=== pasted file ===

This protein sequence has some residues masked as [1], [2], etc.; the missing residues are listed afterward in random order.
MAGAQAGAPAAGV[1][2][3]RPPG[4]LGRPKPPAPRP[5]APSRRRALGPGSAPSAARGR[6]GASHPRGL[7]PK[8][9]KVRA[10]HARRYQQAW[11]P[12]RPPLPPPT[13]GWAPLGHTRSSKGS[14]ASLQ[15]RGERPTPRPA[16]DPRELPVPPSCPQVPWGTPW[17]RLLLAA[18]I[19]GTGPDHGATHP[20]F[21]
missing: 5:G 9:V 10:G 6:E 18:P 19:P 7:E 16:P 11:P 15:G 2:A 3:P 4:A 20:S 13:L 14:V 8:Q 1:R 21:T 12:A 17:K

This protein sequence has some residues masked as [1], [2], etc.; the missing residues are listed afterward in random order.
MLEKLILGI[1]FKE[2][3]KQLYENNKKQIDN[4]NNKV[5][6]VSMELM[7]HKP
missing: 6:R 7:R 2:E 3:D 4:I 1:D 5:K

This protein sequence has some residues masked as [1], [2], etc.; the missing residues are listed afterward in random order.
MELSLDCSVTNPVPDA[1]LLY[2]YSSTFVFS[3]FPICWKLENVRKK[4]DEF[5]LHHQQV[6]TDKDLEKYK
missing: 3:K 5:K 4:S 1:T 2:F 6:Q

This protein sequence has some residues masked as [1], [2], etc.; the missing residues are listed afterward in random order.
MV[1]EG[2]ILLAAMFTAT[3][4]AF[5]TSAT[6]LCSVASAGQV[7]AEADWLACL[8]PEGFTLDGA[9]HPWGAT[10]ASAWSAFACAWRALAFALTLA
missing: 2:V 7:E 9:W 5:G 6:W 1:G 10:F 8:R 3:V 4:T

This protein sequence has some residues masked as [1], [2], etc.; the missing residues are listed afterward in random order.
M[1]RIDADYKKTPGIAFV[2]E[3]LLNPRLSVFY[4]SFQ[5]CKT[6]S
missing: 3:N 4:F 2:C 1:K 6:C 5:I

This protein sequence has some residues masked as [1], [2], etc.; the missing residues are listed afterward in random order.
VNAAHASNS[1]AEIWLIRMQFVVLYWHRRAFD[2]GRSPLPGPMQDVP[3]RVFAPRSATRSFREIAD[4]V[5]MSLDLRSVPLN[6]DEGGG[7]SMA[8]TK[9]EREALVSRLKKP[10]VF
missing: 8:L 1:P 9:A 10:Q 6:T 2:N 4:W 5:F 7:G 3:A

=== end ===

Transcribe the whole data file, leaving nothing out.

This protein sequence has some residues masked as [1], [2], etc.; the missing residues are listed afterward in random order.
MAGAQAGAPAAGV[1][2][3]RPPG[4]LGRPKPPAPRP[5]APSRRRALGPGSAPSAARGR[6]GASHPRGL[7]PK[8][9]KVRA[10]HARRYQQAW[11]P[12]RPPLPPPT[13]GWAPLGHTRSSKGS[14]ASLQ[15]RGERPTPRPA[16]DPRELPVPPSCPQVPWGTPW[17]RLLLAA[18]I[19]GTGPDHGATHP[20]F[21]
missing: 5:G 9:V 10:G 6:E 18:P 19:P 7:E 16:P 11:P 15:G 2:A 3:P 4:A 20:S 13:L 14:V 8:Q 1:R 21:T 12:A 17:K

This protein sequence has some residues masked as [1], [2], etc.; the missing residues are listed afterward in random order.
MLEKLILGI[1]FKE[2][3]KQLYENNKKQIDN[4]NNKV[5][6]VSMELM[7]HKP
missing: 6:R 7:R 2:E 3:D 4:I 1:D 5:K

This protein sequence has some residues masked as [1], [2], etc.; the missing residues are listed afterward in random order.
MELSLDCSVTNPVPDA[1]LLY[2]YSSTFVFS[3]FPICWKLENVRKK[4]DEF[5]LHHQQV[6]TDKDLEKYK
missing: 3:K 5:K 4:S 1:T 2:F 6:Q

This protein sequence has some residues masked as [1], [2], etc.; the missing residues are listed afterward in random order.
MV[1]EG[2]ILLAAMFTAT[3][4]AF[5]TSAT[6]LCSVASAGQV[7]AEADWLACL[8]PEGFTLDGA[9]HPWGAT[10]ASAWSAFACAWRALAFALTLA
missing: 2:V 7:E 9:W 5:G 6:W 1:G 10:F 8:R 3:V 4:T

This protein sequence has some residues masked as [1], [2], etc.; the missing residues are listed afterward in random order.
M[1]RIDADYKKTPGIAFV[2]E[3]LLNPRLSVFY[4]SFQ[5]CKT[6]S
missing: 3:N 4:F 2:C 1:K 6:C 5:I

This protein sequence has some residues masked as [1], [2], etc.; the missing residues are listed afterward in random order.
VNAAHASNS[1]AEIWLIRMQFVVLYWHRRAFD[2]GRSPLPGPMQDVP[3]RVFAPRSATRSFREIAD[4]V[5]MSLDLRSVPLN[6]DEGGG[7]SMA[8]TK[9]EREALVSRLKKP[10]VF
missing: 8:L 1:P 9:A 10:Q 6:T 2:N 4:W 5:F 7:G 3:A